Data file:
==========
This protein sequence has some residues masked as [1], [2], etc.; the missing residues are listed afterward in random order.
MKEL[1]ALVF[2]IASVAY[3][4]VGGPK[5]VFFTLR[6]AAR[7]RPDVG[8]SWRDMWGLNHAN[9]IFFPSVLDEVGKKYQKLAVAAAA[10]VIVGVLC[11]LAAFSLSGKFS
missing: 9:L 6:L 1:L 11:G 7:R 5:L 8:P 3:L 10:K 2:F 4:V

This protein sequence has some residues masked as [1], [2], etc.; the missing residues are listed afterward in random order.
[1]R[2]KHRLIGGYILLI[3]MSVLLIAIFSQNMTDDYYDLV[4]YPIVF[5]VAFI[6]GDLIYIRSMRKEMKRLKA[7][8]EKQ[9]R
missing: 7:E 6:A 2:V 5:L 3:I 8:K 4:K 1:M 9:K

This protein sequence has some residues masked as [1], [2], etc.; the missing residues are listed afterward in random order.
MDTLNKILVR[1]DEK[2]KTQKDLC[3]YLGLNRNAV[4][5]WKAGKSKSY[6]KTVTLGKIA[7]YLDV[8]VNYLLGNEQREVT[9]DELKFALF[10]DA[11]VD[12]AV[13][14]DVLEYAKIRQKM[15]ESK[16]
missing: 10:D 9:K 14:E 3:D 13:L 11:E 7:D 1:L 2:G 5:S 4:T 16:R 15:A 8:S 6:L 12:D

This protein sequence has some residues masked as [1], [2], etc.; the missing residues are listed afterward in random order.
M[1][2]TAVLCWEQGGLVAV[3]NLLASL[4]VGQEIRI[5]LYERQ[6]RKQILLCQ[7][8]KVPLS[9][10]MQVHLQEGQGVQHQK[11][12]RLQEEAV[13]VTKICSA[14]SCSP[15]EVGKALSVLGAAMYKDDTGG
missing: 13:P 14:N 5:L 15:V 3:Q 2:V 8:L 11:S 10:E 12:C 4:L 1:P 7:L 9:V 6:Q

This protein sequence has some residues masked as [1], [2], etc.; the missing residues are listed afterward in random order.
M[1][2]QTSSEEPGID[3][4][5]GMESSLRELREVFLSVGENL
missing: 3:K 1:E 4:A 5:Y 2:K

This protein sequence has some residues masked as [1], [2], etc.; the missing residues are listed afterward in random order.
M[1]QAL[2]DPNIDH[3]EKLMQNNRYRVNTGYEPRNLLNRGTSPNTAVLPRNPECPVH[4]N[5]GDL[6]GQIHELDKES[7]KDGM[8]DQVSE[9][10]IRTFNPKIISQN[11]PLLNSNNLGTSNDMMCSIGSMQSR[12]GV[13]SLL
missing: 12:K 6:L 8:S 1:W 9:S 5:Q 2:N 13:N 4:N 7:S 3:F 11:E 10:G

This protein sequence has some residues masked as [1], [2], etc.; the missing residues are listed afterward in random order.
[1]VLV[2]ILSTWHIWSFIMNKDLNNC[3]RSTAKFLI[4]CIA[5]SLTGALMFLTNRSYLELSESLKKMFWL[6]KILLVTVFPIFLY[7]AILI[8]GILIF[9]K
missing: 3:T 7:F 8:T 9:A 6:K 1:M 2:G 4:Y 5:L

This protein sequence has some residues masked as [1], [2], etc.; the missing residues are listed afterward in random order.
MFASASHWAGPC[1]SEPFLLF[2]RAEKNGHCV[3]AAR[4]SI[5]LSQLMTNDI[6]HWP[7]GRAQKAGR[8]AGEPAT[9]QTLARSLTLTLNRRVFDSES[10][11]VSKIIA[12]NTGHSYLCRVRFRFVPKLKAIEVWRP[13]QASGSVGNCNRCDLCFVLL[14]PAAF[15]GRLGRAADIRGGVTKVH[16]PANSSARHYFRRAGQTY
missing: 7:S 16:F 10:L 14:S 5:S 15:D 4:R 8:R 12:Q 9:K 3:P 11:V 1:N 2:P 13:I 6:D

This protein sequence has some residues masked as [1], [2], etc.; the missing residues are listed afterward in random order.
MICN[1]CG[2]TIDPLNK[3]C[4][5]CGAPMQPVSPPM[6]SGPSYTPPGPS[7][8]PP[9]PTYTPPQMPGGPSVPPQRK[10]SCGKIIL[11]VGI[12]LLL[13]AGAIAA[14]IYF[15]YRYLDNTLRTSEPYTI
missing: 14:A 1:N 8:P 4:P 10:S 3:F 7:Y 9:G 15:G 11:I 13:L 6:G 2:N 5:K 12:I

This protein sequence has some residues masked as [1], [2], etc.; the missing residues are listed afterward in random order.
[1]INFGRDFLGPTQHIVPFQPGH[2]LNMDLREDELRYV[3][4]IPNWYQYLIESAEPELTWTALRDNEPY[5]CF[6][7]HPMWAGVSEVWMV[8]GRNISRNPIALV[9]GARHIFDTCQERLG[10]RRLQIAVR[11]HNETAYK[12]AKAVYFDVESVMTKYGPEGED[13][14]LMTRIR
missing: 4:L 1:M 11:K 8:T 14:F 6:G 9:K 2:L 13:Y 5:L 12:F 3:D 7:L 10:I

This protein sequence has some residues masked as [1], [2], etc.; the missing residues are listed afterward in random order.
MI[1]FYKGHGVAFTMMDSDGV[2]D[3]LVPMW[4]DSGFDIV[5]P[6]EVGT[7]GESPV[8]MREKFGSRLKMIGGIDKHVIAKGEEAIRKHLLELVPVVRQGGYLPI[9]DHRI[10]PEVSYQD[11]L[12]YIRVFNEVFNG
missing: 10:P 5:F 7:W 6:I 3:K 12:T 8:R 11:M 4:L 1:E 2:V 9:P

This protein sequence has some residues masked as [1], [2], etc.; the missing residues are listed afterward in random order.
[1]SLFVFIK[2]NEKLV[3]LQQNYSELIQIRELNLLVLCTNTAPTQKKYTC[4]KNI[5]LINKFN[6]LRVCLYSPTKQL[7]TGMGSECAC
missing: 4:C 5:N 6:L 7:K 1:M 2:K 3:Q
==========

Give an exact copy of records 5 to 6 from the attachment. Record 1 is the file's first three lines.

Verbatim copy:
This protein sequence has some residues masked as [1], [2], etc.; the missing residues are listed afterward in random order.
M[1][2]QTSSEEPGID[3][4][5]GMESSLRELREVFLSVGENL
missing: 3:K 1:E 4:A 5:Y 2:K

This protein sequence has some residues masked as [1], [2], etc.; the missing residues are listed afterward in random order.
M[1]QAL[2]DPNIDH[3]EKLMQNNRYRVNTGYEPRNLLNRGTSPNTAVLPRNPECPVH[4]N[5]GDL[6]GQIHELDKES[7]KDGM[8]DQVSE[9][10]IRTFNPKIISQN[11]PLLNSNNLGTSNDMMCSIGSMQSR[12]GV[13]SLL
missing: 12:K 6:L 8:S 1:W 9:S 5:Q 2:N 13:N 4:N 7:S 3:F 11:E 10:G